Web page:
Timing run to Croker all-important

No team wants to lose a final before a ball is kicked or pucked, writes Tony Leen

Nemo's Luke Connolly is put under pressure by Slaughtneil's Brendan Rogers. Picture: Inpho/Donall Farmer

To play or to train? Keep it in-house or keep the squad in competitive mode?

Such are the critical questions facing the four All Ireland club finalists less than three weeks out from March 17. Critical because in any losing inquest, one of the first objects of finger-point is the pre-final training programme.

Ye didn’t train enough.

Ye did too much.

Not enough ball.

Not enough hard graft.

Dr Crokes, the 2017 All-Ireland football kingpins, beat themselves up in previous years for taking time off in December after securing the provincial title. It cost them semi-finals, they suspected. It may or may not have been a factor but last December, Pat O’Shea was taking no chances.

He took his players walking, running, playing soccer, playing basketball – anything to keep their eye in.

Nemo Rangers were the last of this year’s semi-finalists to seal their St Patrick’s Day involvement in Croke Park, an extra-time epic against Slaughtneil in Portlaoise on Saturday giving them a priceless gut-check for the decider. “Absolutely impossible to put a value on that,” Nemo forward Barry O’Driscoll gushed in the aftermath.

The question now for Nemo - and Corofin manager Kevin O’Brien, plus their Na Piarsaigh and Cuala counterparts - is how to periodise the squad’s work over the next three weeks. Win on March 17 and you got it right, lose and the post-mortems know precisely where to start.

Interesting that so many Nemo players on Saturday referenced the intense block of physical training they undertook after beating Dr Crokes in the provincial final at the end of November. Driving the wire to wires was Robbie O’Dwyer, the youngest son of Mick, though initially Nemo manager Larry Kavanagh was of a mind to taper things down for a bit.

“The players trained in December when I didn’t want them to. And I was wrong! They ran hard before Christmas, I thought we’d be better with a break but they organised their own stuff, and we only tapered it off once they started getting games in January. They have confidence in their fitness, which was a help in extra-time.”

Kavanagh will meet this week with his fellow selectors to shape their schedule for the next two weeks, and they have a Kelleher Shield (SFL Division 1) game scheduled for the weekend of March 10 against fellow high-flyers Ballincollig. Wise to take the game or not?

“Do we need another game in the three weeks?” mused Kavanagh.

“I don’t know. We will have to sit down and discuss that as a group. I haven’t seen Corofin. I didn’t look at them at all before the semi-final, but there’s no doubt that Saturday’s Slaughtneil game will stand to our lads,” said Kavanagh.

“There was a bit of a gathering on the pitch after the game Saturday, fellas were understandably a bit high after coming out on the right side of it after extra-time. I am not doing a ‘bah humbug’ on it, but we don’t celebrate semi-finals.”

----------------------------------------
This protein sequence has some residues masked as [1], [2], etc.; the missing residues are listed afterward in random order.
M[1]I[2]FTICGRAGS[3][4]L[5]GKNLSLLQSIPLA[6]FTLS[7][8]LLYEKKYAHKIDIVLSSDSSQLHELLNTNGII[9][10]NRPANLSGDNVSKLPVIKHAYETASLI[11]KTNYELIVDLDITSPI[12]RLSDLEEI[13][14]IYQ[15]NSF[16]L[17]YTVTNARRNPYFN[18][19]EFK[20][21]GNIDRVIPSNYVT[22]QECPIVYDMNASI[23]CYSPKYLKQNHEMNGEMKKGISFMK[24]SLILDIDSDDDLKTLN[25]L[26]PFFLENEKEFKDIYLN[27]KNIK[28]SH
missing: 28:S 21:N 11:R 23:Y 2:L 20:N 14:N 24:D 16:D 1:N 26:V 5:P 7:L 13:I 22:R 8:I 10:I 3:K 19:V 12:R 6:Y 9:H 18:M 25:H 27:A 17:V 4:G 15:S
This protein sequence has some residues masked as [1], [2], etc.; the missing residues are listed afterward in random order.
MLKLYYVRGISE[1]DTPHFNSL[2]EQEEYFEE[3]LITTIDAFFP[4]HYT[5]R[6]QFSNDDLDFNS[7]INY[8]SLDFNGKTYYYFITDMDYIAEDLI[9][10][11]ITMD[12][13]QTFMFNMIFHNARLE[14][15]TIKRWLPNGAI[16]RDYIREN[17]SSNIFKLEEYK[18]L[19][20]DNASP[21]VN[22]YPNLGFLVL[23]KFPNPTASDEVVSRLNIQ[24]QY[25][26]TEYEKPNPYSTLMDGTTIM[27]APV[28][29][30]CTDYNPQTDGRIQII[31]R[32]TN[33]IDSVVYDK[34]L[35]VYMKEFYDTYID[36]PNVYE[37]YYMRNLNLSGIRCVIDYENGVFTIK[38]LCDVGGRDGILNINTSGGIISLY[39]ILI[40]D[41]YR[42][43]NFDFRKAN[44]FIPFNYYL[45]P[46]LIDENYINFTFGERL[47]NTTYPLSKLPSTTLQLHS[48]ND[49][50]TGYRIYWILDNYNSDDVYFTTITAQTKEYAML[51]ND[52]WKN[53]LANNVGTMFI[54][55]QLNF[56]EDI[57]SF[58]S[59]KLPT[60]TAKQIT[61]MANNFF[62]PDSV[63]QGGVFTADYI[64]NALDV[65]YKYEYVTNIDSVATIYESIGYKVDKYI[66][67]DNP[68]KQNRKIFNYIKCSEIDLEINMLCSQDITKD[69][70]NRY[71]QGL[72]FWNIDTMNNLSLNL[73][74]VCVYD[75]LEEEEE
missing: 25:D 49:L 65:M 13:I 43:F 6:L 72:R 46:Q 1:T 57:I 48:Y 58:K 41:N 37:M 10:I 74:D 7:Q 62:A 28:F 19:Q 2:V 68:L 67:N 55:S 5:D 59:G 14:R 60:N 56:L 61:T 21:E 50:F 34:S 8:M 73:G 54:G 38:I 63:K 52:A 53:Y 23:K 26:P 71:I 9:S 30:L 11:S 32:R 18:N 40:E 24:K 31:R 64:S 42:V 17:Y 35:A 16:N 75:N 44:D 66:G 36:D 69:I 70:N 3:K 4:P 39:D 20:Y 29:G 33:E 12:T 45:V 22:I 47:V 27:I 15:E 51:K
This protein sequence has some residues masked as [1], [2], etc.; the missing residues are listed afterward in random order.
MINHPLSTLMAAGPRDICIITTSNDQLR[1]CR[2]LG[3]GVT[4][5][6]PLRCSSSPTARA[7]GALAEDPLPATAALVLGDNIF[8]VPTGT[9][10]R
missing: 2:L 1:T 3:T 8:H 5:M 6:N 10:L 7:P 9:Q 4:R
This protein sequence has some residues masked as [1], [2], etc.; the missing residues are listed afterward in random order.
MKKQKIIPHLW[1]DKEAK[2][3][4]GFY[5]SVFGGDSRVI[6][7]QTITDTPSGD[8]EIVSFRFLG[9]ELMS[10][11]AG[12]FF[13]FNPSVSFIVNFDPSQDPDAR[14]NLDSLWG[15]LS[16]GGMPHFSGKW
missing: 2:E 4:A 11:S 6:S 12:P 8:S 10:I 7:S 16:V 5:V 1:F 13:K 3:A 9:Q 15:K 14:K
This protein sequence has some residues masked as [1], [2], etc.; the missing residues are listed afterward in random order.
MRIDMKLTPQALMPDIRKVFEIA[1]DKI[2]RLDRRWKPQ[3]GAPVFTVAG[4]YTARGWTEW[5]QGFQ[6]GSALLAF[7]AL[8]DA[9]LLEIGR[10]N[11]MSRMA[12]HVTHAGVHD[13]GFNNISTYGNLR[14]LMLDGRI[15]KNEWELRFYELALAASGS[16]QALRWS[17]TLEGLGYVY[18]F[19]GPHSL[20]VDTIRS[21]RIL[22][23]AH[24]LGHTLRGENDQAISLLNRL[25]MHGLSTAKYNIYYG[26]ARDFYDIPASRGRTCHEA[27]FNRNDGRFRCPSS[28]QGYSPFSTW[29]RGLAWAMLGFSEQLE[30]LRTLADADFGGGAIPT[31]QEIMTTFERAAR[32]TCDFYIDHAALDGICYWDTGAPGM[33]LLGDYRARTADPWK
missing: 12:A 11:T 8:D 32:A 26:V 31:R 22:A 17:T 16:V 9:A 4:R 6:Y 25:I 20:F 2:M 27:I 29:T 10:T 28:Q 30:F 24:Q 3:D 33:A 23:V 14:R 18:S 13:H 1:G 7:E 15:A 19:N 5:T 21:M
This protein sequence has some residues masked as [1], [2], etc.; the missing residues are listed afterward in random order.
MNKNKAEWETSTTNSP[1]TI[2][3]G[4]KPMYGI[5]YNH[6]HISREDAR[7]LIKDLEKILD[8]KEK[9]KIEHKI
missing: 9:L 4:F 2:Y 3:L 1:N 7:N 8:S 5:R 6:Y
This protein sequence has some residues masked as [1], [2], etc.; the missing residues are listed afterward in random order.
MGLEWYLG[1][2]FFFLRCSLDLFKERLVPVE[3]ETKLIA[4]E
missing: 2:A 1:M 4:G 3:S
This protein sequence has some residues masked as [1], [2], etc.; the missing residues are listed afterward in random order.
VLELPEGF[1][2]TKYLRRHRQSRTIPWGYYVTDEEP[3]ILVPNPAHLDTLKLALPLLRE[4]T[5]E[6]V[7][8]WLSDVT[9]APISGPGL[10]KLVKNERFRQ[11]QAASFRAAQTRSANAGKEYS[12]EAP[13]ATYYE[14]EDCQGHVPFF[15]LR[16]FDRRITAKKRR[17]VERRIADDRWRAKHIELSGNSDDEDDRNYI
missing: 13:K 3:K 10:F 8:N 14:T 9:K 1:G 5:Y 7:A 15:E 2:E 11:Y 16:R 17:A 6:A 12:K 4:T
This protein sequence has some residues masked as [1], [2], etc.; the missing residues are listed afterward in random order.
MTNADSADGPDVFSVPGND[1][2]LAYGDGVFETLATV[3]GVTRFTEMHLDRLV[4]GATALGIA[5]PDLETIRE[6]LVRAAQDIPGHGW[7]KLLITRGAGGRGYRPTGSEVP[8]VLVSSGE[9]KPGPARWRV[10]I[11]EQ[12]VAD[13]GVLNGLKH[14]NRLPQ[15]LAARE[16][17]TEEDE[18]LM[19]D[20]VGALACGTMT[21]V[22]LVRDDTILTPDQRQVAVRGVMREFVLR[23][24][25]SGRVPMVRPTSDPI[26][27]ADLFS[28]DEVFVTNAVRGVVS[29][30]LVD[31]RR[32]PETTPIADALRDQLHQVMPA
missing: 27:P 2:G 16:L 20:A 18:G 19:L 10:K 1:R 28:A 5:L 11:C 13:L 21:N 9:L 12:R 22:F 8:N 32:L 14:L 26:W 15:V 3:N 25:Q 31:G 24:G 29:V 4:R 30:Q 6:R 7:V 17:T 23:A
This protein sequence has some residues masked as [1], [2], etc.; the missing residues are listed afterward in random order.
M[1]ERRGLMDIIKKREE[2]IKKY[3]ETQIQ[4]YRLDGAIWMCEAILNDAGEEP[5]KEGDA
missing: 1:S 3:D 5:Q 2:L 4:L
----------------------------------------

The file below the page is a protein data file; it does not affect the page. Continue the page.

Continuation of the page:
The players won’t fault that approach. “You’re there to win All-Irelands if you’re a Nemo player,” said Luke Connolly. “That’s what you are remembered for. Counties are great, Munster titles too, but for us to approach Paddy’s Day like a great occasion for the club - well, it’s not about being part of the day.”

The irony is Corofin have a lot more March 17 Croke Park experience than Nemo’s players, winning the title two years ago against Slaughtneil. Barry O’Driscoll reckons only Paul Kerrigan, Colin O’Brien and himself were around the last time Nemo were in the final a decade ago. “There’s a lot of excitement for this group of players now,” he smiled.

Even for the one who has played in Croke Park more than anyone, Tomás Ó Sé: “It’s good for a lot of the Nemo lads because there’s a new crop who wouldn’t have played in Croke Park, so it’s a big thing for them. I never thought I’d see Croke Park as a player again so it’s a chance I’m glad to take,” Ó Sé told Radio na Gaeltachta, adding: “This is definitely going to be the last time.

“Having been there with An Ghaeltacht in 2004, I didn’t think the chance would come around again.When you’re 39 years old anything like that is fantastic.”

Ó Sé is a voracious trainer and loves slugging it out with his own psychological limits. So when he says the December sessions were “very hard”, it’s a reliable barometer of their intensity - just as his man of the match award Saturday was of his ability to come through them.

Corofin still has a 2017 league final against St James’ to play, but whether Kevin O’Brien - a selector under Stephen Rochford when they won the title in 2016 - will want a competitive fixture before March 17 is open to debate. The Connacht champions qualified the week before Nemo, so hitting the mark with their preparation will be a delicate balancing act. The county league in Galway will not start until April but either way Corofin will go into the final now - fixed yesterday by the GAA for 2pm - as underdogs.

Tomás Ó Sé understands the bookmaker’s logic: “I’d always like to go into a game without the pressure of being favorites, but I don’t think that affects Nemo in a two-horse race, “ he said.

“Without being cocky, they’d always think they have a chance any time they go out on the field. I suppose Nemo may be the favourites now going into the final but that’s something we’d have happily taken on Saturday morning.”



Lifestyle

Hangxiety: The new morning after phenomenon that you need to know about

This is how men and women experience heart attacks differently

Hate sprouts? You might change your mind if you grow your own

Islands of Ireland: The lady of the lake

More From The Irish Examiner